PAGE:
Finally, it should be noted that convulsive crisis is usually associated with typical symptoms such as loss of consciousness, fainting or the presence of muscle spasms.

However, as we will see below, many seizures do not have to present these more prototypical symptoms.

In fact, a person can suffer seizures without practically realizing it, since often these are usually asymptomatic.

In this way, the fact that defines the seizure is not the presence of its typical symptoms but the presence of an abnormal electrical activity in the brain.

Types of seizures

In general, there are two major types of seizures, however, we will soon see how in each type of seizure you can witness many different subtypes.

Generalized crises

This type of seizures are those that are caused by an abnormal activity of the neurons on both sides of the brain.

In this way, as the name suggests, in generalized seizures, the whole brain is affected by abnormal electrical discharges.

By affecting the entire brain, it is considered that this type of seizures have a greater severity than those that are not generalized.

Likewise, the famous symptoms such as fainting, loss of consciousness or the presence of muscle spasms are usually prototypical of this type of seizure .

When we talk about generalized seizure, we are probably doing it on that type of seizure more popularly known.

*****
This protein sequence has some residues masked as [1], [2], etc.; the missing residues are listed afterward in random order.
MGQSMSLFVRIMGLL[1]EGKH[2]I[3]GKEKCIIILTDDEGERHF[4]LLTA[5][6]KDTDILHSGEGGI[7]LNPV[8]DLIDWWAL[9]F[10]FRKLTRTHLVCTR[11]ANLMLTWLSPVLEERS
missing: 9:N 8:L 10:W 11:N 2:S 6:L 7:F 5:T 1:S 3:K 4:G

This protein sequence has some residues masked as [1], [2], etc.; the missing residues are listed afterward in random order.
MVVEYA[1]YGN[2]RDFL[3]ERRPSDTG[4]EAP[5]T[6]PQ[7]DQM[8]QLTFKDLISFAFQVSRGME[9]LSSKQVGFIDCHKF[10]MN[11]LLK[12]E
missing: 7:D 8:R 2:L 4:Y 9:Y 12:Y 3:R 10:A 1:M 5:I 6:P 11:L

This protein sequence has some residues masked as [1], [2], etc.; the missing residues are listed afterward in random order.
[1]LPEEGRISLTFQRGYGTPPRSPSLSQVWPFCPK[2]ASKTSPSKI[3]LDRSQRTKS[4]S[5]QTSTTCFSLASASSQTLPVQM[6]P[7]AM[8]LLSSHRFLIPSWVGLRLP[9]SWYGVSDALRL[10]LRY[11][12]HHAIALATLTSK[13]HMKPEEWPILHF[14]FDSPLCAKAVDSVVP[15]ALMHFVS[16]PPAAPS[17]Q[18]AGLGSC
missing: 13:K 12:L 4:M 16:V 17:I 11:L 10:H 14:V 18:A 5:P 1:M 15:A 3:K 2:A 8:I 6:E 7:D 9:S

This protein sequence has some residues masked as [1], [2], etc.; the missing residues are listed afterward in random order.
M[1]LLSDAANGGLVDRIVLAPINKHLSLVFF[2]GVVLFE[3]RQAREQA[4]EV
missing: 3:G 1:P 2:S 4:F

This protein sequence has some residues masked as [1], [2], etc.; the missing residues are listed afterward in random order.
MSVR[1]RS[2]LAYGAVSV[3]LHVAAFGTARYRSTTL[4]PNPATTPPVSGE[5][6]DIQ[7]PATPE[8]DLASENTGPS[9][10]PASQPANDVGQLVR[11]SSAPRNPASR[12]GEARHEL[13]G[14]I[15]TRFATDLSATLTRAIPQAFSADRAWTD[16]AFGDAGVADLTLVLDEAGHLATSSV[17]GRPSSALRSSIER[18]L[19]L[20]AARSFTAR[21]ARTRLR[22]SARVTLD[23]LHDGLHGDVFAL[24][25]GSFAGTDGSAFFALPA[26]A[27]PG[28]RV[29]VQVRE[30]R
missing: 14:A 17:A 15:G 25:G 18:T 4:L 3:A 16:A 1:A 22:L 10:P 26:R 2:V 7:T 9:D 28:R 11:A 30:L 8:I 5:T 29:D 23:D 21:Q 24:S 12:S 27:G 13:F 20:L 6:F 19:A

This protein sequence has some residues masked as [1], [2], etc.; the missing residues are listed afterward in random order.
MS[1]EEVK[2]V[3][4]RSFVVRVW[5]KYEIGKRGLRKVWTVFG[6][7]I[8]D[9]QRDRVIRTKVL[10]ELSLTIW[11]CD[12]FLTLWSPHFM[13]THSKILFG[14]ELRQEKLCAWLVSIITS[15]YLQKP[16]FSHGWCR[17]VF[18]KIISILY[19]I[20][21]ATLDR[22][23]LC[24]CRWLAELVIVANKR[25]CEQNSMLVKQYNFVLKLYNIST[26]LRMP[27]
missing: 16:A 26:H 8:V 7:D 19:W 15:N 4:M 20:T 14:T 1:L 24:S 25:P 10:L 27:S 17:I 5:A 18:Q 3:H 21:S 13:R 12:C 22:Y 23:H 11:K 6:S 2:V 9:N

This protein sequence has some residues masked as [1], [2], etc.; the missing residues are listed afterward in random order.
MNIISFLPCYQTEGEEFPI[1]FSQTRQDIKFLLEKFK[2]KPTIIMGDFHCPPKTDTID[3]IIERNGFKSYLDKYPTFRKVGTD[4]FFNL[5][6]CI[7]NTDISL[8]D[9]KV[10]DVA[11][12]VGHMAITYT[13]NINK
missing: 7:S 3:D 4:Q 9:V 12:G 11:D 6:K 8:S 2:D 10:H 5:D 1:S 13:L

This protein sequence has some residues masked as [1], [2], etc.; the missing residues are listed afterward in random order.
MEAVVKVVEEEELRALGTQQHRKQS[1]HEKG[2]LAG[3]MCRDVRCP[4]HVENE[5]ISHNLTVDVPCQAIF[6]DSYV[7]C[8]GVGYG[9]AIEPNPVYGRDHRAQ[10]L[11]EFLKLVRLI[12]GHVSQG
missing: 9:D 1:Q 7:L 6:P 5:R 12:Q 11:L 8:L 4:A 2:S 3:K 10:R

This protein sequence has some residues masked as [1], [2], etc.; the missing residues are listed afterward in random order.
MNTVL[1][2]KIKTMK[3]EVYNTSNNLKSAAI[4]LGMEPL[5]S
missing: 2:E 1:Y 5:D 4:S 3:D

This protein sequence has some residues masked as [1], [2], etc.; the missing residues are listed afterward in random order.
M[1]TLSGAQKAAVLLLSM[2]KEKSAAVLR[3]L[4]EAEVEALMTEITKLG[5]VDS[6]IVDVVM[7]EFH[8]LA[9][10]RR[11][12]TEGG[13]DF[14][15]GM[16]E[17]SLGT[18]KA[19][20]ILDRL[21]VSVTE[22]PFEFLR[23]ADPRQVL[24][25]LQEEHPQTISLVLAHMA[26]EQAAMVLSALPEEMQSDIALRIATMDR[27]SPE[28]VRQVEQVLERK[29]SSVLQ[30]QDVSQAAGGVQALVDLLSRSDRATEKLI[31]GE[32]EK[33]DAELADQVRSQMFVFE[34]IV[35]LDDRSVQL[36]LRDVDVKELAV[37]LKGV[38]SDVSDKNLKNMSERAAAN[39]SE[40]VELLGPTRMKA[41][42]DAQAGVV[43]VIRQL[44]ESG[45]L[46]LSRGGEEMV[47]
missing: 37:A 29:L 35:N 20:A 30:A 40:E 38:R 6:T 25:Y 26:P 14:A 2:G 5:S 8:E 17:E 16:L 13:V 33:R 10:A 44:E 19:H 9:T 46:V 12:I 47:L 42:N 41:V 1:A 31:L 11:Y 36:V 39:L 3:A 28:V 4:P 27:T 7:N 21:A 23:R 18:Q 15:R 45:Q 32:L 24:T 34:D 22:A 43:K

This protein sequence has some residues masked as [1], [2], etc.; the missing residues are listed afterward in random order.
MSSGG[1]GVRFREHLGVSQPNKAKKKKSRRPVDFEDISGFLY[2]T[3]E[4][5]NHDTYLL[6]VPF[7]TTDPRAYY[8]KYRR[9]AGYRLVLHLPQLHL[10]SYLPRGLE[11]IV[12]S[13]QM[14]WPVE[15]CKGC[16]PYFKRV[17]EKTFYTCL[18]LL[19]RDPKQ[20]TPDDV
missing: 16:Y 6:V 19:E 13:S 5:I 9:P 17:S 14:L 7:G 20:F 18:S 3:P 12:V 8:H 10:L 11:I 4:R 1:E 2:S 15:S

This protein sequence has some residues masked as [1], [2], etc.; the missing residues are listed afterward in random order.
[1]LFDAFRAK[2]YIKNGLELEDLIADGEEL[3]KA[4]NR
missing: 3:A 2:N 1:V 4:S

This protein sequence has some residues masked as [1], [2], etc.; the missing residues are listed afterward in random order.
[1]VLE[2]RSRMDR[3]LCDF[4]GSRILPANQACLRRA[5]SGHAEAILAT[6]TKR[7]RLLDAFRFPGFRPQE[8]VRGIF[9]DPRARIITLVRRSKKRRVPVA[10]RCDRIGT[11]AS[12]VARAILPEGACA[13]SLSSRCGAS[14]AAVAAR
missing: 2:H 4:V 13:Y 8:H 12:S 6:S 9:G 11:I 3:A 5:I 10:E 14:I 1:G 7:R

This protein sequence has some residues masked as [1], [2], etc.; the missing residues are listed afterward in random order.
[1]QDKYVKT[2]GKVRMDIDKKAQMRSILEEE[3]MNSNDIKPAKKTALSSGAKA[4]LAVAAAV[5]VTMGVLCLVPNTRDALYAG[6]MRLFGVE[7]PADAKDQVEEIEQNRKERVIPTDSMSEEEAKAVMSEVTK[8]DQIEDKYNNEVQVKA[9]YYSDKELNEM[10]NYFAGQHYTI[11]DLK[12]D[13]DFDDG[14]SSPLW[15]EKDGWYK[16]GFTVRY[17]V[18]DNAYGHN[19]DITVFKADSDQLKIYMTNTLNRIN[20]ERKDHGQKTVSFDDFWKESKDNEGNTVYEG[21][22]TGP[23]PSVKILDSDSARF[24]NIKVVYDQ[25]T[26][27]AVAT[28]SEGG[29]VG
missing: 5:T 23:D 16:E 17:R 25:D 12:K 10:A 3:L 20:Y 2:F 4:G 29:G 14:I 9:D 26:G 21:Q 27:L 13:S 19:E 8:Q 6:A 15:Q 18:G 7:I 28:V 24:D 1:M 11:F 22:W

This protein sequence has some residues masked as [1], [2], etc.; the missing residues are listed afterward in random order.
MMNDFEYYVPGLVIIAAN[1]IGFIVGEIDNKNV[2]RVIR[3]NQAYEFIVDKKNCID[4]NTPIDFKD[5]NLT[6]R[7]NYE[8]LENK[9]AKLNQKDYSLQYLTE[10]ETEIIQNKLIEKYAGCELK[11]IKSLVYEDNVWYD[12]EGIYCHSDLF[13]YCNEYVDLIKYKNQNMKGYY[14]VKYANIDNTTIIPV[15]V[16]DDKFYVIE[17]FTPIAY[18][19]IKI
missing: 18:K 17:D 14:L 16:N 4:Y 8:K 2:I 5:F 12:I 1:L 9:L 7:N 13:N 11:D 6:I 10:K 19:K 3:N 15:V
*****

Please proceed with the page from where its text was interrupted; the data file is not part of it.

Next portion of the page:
In this way, if we associate the name of convulsion with the typical image of a person lying on the floor, unconscious and with sudden and repetitive muscle spasms, we are probably referring to a generalized seizure.

However, despite the fact that this type of seizures are the ones that cause muscle spasms more frequently, not all types of generalized seizures have them.

And it is that among the generalized convulsions, we find different subtypes of crisis, each of them with certain characteristics.

Therefore, although all these seizures are characterized by being caused by the abnormal activity of nerve cells that starts on both sides of the brain, not all manifest with the same symptoms.

In fact, among this type of convulsions we can find “convulsive” crises, that is to say with the presence of involuntary and generalized motor movements, and “non-convulsive” crises, in which this type of muscular spasm does not occur.

To understand a little better how each of the subtypes of this type of seizures are, we review their characteristics briefly below.

1- Crisis with absence of convulsion

This type of crisis is characterized by the absence of convulsion, that is, when the person suffers from this type of crisis does not manifest the typical muscle spasms.


As we have said, this type of crisis belongs to generalized seizures, which is why it is characterized by the presence of abnormal activity in neurons on both sides of the brain.